Jews cast doubt on origin of anti-Semitic flyers in Donetsk

The leaflets were handed out by several Balaclava clad men carrying a Russian flag.

April 18, 2014 05:07
2 minute read.

PRO-RUSSIAN GUNMEN walk past the mayor’s office in Donetsk, Ukraine, on Wednesday.. (photo credit: REUTERS)


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Leaflets calling on Jews in the eastern Ukrainian city of Donetsk to register themselves with pro-Russian separatists may not be the work of the so-called Donetsk People’s Republic, Jewish groups have said.

According to the World Jewish Congress, 17,000 Jews live in the city.

The leaflets were handed out by several Balaclava clad men carrying a Russian flag earlier this week as well as being found plastered to buildings near a synagogue.

They ordered all Jews aged 16 and older to register with the separatists, pay a $50 fee and report all motor vehicles and real estate in their possession.

The flyers also said Jews were hostile to the Donetsk Republic and bore the signature of its leader, Denis Pushilin. Pushilin has denied any connection to the flyers.

Pro-Russian militias, allegedly with Russian backing, are currently occupying government buildings in several eastern Ukrainian cities. Ukrainian attempts to dislodge the secessionists have thus far been unsuccessful, with rebels disarming Ukrainian troops sent to stop them as well as capturing a number of armored vehicles.

Ukrainian Jews have indicated that they are unsure of the flyer’s provenance, telling The Jerusalem Post that it is impossible to determine its connection to the separatists.

According to a local news report, unnamed sources from the local Jewish community said that the flyers were an attempt to provoke a conflict and blame the attack on the separatists.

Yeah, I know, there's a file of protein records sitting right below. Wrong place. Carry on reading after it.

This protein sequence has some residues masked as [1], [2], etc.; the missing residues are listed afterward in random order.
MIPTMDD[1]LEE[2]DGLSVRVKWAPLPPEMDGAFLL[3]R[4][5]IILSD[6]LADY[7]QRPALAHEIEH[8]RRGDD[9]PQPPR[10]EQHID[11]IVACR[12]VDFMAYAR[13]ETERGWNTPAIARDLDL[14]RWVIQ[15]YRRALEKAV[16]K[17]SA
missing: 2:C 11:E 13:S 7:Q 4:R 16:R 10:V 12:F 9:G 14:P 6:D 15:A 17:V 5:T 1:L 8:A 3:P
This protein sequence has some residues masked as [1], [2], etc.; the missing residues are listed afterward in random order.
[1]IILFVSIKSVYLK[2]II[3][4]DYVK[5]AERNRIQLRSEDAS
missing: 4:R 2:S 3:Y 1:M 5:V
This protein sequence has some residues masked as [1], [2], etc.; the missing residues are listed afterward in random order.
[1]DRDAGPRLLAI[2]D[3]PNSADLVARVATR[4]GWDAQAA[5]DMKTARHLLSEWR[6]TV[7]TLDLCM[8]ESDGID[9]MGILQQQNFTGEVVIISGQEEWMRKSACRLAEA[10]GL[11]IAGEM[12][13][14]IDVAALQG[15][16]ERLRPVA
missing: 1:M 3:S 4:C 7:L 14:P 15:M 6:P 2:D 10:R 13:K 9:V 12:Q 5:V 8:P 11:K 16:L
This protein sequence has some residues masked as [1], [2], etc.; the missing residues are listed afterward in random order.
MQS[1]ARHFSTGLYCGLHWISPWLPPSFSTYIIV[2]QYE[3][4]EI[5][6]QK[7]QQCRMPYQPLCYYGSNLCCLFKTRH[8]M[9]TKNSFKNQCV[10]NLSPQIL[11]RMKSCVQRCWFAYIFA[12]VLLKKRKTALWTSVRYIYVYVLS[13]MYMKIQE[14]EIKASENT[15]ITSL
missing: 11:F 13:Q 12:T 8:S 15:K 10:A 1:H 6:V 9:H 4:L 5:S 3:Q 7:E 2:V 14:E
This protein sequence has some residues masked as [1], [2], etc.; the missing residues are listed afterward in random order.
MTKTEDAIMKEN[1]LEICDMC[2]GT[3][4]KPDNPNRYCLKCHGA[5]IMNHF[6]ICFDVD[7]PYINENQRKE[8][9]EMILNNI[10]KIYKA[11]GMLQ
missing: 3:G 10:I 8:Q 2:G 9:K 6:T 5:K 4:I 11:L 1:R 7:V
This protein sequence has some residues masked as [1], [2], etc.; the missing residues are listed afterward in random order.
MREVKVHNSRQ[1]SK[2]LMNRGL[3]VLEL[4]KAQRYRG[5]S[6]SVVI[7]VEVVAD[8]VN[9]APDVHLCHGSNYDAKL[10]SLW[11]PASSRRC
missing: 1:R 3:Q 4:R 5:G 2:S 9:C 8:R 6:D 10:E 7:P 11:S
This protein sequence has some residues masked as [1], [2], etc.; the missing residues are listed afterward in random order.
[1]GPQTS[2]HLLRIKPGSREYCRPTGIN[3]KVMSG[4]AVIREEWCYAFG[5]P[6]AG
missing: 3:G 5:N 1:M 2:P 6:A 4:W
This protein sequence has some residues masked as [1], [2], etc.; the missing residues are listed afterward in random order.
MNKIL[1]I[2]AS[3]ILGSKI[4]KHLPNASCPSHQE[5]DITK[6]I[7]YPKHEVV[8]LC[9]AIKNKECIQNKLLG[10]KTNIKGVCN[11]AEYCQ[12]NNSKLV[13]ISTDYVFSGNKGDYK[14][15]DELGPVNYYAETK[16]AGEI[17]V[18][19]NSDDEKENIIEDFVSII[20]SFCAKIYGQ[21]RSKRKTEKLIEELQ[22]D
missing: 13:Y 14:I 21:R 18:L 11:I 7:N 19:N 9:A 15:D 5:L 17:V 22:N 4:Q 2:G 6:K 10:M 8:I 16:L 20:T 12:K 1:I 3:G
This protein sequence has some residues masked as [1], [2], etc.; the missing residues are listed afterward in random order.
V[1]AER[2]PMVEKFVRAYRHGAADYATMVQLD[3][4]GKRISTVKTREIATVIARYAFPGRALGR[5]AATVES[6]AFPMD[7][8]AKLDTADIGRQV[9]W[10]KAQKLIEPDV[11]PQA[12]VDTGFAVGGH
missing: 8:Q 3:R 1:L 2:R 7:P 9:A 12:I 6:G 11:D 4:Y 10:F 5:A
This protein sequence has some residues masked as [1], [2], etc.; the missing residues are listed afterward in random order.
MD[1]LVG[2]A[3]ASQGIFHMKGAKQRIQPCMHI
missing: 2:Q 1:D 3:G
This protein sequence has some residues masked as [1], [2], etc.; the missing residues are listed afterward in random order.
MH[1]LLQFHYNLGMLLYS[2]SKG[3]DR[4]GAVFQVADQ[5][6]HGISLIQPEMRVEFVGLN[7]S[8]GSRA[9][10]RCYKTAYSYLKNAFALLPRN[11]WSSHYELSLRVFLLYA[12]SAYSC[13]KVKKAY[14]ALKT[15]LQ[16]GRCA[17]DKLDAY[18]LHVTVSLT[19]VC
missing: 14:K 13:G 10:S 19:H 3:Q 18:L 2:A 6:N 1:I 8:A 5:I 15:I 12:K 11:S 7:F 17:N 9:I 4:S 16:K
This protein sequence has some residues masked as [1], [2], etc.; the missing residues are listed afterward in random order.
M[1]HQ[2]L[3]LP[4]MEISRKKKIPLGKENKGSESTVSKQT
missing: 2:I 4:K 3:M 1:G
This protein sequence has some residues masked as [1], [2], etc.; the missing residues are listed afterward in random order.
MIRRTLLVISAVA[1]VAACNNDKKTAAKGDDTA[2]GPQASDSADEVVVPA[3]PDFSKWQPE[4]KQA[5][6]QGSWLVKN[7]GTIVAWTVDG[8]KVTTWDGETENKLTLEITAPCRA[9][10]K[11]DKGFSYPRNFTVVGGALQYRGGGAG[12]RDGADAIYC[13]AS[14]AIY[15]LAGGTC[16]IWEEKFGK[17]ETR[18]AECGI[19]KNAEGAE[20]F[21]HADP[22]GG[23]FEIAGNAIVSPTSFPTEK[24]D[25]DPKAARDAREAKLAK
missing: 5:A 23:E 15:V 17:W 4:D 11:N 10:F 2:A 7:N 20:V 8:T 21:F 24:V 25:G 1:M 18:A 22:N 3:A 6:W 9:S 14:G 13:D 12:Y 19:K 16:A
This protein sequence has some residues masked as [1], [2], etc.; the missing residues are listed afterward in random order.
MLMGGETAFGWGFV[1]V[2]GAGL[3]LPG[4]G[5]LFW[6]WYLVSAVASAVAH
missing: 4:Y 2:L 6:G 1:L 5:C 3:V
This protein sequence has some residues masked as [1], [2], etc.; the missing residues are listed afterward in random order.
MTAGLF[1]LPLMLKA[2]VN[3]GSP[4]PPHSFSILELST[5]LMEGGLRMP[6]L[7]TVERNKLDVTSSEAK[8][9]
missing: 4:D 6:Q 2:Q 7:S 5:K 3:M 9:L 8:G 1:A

Speaking to the Post by phone from Kiev, Eduard Dolinsky of the Ukrainian Jewish Committee said that the flyers appeared to be a provocation, but it was impossible to say who was responsible.

The local Jewish community “tried to find out who was behind this with no success. No one took responsibility,” he said. “We don’t have evidence.”

Rabbi Pinchas Vyshetsky, a resident of Donetsk, also called the flyers a provocation and theorized that it could be the work of “anti-Semites looking to hitch a ride on the current situation.”

If Pushilin and his supporters were responsible, he added, it flies in the face of “everything they did until now,” the rabbi added.

The Jewish community sent people to the address given for registration to check into the matter but “there was nobody there.”

Chief Rabbi Yaakov Dov Bleich has blamed the Russians for a series of anti-Semitic attacks in Kiev over the past several months, linking them to Russian President Vladimir Putin’s comments on protecting Russian speakers, Jews and ethnic minorities as the rationale for his annexation of the Ukrainian region of Crimea.

The flyers in Donetsk may be a Ukrainian effort to do the same to Russia, Dr. Efraim Zuroff of the Simon Wiesenthal Center said.

“Looks to me like some sort of provocation and an attempt to paint the pro-Russian forces as anti-Semitic,” Zuroff told the Post.

Asked about Zuroff’s theory, Donlinsky and Vyshetsky said that it was impossible to tell but that it was not out of the realm of possibility.

“It cannot quite be ruled out that some of these leaflets distributed grassroots separatist groups,” Vyacheslav Likhachev, an expert on Ukrainian anti-Semitism at the Euro-Asian Jewish Congress, told the Post.

“Anti-Semitic propaganda accompanying the entry of the separatists in the south-east of Ukraine had been fixed quite often.”

JTA contributed to this report.

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